The scientific theories to which we must pledge allegiance are not threats in and of themselves. For example, global warming, which used to be known as global cooling and is now called global climate disruption, attempts to explain changes in the weather by assuming that global temperature increases (or decreases) are primarily caused by human activity. Of course, it requires more than a little faith to take short-term measurements and extrapolate to an apocalyptic assumption about the ultimate fate of the earth. Hence, it should not at all be surprising that many successful challenges to man-made global __________ (fill in the blank) have been made over the years. What is surprising, even distressing, is the systematic effort by the scientific community to denigrate the talented men and women who have exposed serious flaws in this theory. Ironically, the end result is that our secular institutions of science often expel those committed to objective inquiry while rewarding those committed to upholding dogma.

As a mathematician and a conservative at a small, Christian liberal arts university, I have a keen interest in the extent to which the hegemony of secular science has worked its way into evangelical academia. When it comes to man-made global warming, most Christian universities are too small to support a faculty of climate researchers.
Click here to continue reading.

Related Articles:

Technocracy and Transformation by Carl Teichrib

Quantum Lie – Preview Video #4 with Bob DeWaay

From Understand the Times – A Serious Warning by Roger Oakland

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Quantum Physics, The Shack, and the New Spirituality

by Larry DeBruyn

The Shack

About the supposed “garden” which represents the state of his life, Mack complains to the Holy Spirit, “Looks like a mess to me.”[1] (The Shack, 129) But from Sarayu (i.e., the “Spirit”) we learn that Mack’s self-evaluation is only a matter of his perspective. She informs him that his “messed up” life is really a fractal.

“Mack! Thank you! What a wonderful compliment! . . . That is exactly what this is—a mess. But,” she looked back at Mack and beamed, “it’s still a fractal, too.” (The Shack, 129)

The reader is left with the impression that God makes messes out of the lives of Christians which can, depending upon one’s perspective, be fractal too.

But just what are fractals? Sarayu informs Mack:

A fractal . . . is something considered simple and orderly that is actually composed of repeated patterns no matter how magnified. A fractal is almost infinitely complex. I love fractals, so I put them everywhere. (The Shack, 129)

Thus, The Shack incorporates aspects of quantum physics—chaos (your garden is a mess), and fractal theory (your garden is a pattern)—into its allegory. We will look at chaos and fractals, but before doing so, we ought to note how the New Age Spirituality has incorporated “chaos and fractals” into its worldview. Click here to continue reading.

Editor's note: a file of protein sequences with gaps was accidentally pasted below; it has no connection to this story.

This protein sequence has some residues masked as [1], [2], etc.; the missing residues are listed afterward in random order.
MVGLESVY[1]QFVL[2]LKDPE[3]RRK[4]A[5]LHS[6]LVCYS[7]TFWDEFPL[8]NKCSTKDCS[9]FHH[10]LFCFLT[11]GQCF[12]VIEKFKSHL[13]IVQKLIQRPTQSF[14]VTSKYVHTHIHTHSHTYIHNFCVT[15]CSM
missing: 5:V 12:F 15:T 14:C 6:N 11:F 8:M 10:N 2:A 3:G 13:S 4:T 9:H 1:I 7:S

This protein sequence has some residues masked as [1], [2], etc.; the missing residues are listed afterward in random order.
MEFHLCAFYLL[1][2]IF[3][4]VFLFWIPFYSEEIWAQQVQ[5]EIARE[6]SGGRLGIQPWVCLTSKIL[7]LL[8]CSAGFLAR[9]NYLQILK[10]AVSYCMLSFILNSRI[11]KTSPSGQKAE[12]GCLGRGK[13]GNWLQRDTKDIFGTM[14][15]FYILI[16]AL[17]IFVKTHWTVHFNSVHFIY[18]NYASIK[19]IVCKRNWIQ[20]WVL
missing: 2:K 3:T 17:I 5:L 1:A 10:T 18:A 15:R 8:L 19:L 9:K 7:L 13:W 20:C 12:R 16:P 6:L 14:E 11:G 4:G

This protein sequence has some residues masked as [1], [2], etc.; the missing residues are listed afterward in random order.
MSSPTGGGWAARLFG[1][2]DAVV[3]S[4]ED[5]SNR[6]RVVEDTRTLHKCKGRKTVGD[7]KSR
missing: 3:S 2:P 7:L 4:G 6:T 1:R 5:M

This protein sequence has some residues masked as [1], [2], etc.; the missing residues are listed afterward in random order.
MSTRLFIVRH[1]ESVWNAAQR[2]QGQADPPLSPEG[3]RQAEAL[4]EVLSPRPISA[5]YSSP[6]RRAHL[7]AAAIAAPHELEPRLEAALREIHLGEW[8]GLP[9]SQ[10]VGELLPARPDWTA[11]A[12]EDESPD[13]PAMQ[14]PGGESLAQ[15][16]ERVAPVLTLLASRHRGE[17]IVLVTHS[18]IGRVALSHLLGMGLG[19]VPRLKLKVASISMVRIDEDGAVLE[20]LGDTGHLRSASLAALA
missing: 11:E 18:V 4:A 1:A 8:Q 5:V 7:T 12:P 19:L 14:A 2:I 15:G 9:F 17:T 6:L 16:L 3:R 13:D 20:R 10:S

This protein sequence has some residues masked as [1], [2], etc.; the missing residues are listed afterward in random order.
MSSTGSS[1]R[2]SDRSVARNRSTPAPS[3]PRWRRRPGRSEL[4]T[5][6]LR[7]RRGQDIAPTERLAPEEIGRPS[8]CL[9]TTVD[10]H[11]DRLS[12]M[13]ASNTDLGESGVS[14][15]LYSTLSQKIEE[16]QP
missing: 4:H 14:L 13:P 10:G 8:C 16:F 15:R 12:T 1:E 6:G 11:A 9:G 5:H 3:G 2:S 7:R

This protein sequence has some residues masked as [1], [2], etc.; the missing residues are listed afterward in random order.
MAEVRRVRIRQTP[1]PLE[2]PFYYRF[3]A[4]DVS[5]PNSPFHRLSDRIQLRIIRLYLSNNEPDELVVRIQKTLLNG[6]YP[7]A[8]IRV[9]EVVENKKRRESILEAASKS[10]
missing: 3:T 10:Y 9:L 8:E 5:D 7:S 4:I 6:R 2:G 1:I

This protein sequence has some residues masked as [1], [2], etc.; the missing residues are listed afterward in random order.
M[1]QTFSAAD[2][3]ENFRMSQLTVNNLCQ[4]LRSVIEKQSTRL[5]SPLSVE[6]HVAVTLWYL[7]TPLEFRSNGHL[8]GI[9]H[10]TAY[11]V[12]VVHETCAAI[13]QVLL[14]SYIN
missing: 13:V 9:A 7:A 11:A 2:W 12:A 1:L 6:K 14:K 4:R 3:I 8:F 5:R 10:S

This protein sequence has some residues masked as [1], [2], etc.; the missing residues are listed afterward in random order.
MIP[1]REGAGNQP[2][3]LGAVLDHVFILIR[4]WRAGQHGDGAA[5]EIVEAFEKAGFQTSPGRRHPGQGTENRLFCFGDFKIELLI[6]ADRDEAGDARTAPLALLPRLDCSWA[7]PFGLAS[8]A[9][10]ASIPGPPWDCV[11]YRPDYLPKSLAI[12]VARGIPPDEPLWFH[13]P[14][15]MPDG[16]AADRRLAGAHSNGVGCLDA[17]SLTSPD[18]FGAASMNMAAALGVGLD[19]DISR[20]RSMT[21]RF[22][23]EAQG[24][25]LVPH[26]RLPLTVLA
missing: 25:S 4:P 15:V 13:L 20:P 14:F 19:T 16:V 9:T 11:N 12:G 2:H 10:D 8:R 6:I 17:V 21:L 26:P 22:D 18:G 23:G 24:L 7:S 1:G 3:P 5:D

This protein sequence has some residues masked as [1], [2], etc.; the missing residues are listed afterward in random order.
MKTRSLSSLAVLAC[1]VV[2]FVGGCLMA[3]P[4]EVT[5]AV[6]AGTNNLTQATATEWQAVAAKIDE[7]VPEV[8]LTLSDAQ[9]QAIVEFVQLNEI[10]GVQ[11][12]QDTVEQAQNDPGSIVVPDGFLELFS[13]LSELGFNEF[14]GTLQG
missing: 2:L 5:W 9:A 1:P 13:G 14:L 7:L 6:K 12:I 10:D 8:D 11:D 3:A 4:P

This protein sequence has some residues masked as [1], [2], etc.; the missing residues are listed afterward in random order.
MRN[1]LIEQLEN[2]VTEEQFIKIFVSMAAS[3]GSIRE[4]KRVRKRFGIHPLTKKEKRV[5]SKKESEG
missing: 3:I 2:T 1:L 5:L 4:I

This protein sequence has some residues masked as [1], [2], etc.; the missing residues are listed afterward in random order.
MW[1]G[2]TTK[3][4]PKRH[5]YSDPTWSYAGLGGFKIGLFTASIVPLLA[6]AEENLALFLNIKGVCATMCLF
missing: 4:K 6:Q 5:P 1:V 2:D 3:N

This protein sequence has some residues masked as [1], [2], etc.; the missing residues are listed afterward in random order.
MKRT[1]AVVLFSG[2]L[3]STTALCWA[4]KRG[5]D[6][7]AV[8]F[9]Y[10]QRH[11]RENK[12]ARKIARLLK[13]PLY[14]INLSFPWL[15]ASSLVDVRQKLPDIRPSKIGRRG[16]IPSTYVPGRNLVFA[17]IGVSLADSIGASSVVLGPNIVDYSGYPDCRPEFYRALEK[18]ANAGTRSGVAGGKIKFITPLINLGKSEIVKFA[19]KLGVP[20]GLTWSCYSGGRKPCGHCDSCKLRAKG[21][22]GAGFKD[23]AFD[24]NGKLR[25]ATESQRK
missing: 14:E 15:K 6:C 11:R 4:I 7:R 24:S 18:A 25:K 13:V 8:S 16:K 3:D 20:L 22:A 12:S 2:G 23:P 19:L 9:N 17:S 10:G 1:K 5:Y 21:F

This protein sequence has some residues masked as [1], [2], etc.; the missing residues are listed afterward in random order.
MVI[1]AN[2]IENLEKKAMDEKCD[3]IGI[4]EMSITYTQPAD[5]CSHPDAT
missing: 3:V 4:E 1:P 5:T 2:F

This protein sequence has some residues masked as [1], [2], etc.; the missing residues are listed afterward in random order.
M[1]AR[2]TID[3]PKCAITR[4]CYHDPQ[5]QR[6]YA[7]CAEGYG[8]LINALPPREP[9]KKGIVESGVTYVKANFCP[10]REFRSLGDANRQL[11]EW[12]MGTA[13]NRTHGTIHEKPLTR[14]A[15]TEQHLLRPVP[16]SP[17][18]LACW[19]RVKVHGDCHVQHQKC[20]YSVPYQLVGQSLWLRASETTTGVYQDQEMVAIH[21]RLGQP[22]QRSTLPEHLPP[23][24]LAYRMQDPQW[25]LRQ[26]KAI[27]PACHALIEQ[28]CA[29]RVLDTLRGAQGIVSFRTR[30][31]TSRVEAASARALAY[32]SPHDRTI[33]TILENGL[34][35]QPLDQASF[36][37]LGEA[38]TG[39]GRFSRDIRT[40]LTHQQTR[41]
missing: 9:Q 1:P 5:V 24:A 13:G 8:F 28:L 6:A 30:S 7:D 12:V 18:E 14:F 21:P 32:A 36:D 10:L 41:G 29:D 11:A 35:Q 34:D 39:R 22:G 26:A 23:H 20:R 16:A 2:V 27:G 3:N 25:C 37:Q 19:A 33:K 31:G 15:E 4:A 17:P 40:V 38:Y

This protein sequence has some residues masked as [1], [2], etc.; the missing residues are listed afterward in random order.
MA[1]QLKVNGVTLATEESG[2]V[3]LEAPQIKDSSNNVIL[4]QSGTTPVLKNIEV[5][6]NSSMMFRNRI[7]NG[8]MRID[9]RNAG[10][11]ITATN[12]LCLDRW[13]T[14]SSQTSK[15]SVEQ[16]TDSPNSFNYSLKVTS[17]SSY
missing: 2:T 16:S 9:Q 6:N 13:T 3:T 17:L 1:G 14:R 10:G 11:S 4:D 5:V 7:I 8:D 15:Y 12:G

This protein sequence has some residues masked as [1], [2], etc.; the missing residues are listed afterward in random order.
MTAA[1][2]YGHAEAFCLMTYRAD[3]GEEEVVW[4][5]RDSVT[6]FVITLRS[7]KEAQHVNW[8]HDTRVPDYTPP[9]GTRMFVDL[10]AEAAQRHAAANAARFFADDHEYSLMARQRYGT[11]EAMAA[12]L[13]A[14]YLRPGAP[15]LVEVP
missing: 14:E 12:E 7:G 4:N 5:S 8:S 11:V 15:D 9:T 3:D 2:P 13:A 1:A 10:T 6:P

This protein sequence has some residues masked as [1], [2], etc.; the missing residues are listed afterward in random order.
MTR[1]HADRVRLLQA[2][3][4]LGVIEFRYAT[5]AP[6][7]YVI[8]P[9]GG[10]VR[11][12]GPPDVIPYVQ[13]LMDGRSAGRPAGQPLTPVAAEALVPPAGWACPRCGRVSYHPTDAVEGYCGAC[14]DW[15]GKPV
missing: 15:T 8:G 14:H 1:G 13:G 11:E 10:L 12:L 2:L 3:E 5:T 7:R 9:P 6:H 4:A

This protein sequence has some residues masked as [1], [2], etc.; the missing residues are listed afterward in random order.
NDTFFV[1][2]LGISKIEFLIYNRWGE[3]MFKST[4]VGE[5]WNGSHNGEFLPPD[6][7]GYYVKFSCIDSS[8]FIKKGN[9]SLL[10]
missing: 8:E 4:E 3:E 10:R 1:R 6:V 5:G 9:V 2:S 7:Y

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A Glorious Destiny?

by Roger Oakland

There is no question about it, the world is in serious chaos, with poverty, sickness, and disease afflicting millions and millions of people. Suffering seems to be at an all-time high level. Understandably, the world is looking for answers. Many religious leaders (including New Agers) believe we need a new reformation. Neale Donald Walsch, a prominent leader in the New Age, is one of those with new reformation on his mind. He states:

We are suggesting that people become modern day Martin Luther’s and take the five steps to peace and tack them up on church house doors, as Martin Luther did with his 95 theses in 1517 in Wittenburg, Germany, which started of course, the first Reformation. Our intention is to stimulate the second great Reformation of world religion. That is our intention, our goal and our purpose. We intend to, in fact, inspire the second great Reformation of world religion.1

Comments like the one above are quite interesting because Walsch is not a Christian, but he speaks of a religious reformation he is hoping to witness. But Walsch’s reformation does not include Jesus Christ. On his website, The Group of 1000, a statement explains what Walsch calls “the new spirituality”:

The New Spirituality is a global movement to create the space for humanity to experience its natural impulse toward the divine in a way which makes no one else wrong for the way in which they are doing it. 2

Walsch’s reformation is one that will fulfill Thomas Merton’s vision (and Leonard Sweet’s):

We are already one. But we imagine that we are not. And what we have to recover is our original unity.3

Merton believed that God dwells in all humans, and what’s more, that we are part of the Divine—or to say it more succinctly, that we are all God.4
Thus, the new reformation on the horizon is not one that points to Jesus Christ as the single Savior who shed His blood to redeem sinners heading to hell. The new reformation gospel says that God is in everybody, and humanity just needs to come to this enlightened understanding. When mankind comes into full unity, the global giants of poverty, disease, sickness, etc. will be eradicated. It is the perfect ploy of Satan to keep souls from true salvation and eternal life. It is a grand deception that will seduce the masses—a deception the Bible has warned about, and it will come to pass. And yet, as the Lord is slow to anger and quick to forgive, He continues to draw and beckon while there is still time. The apostle Paul expresses the heart of the Lord: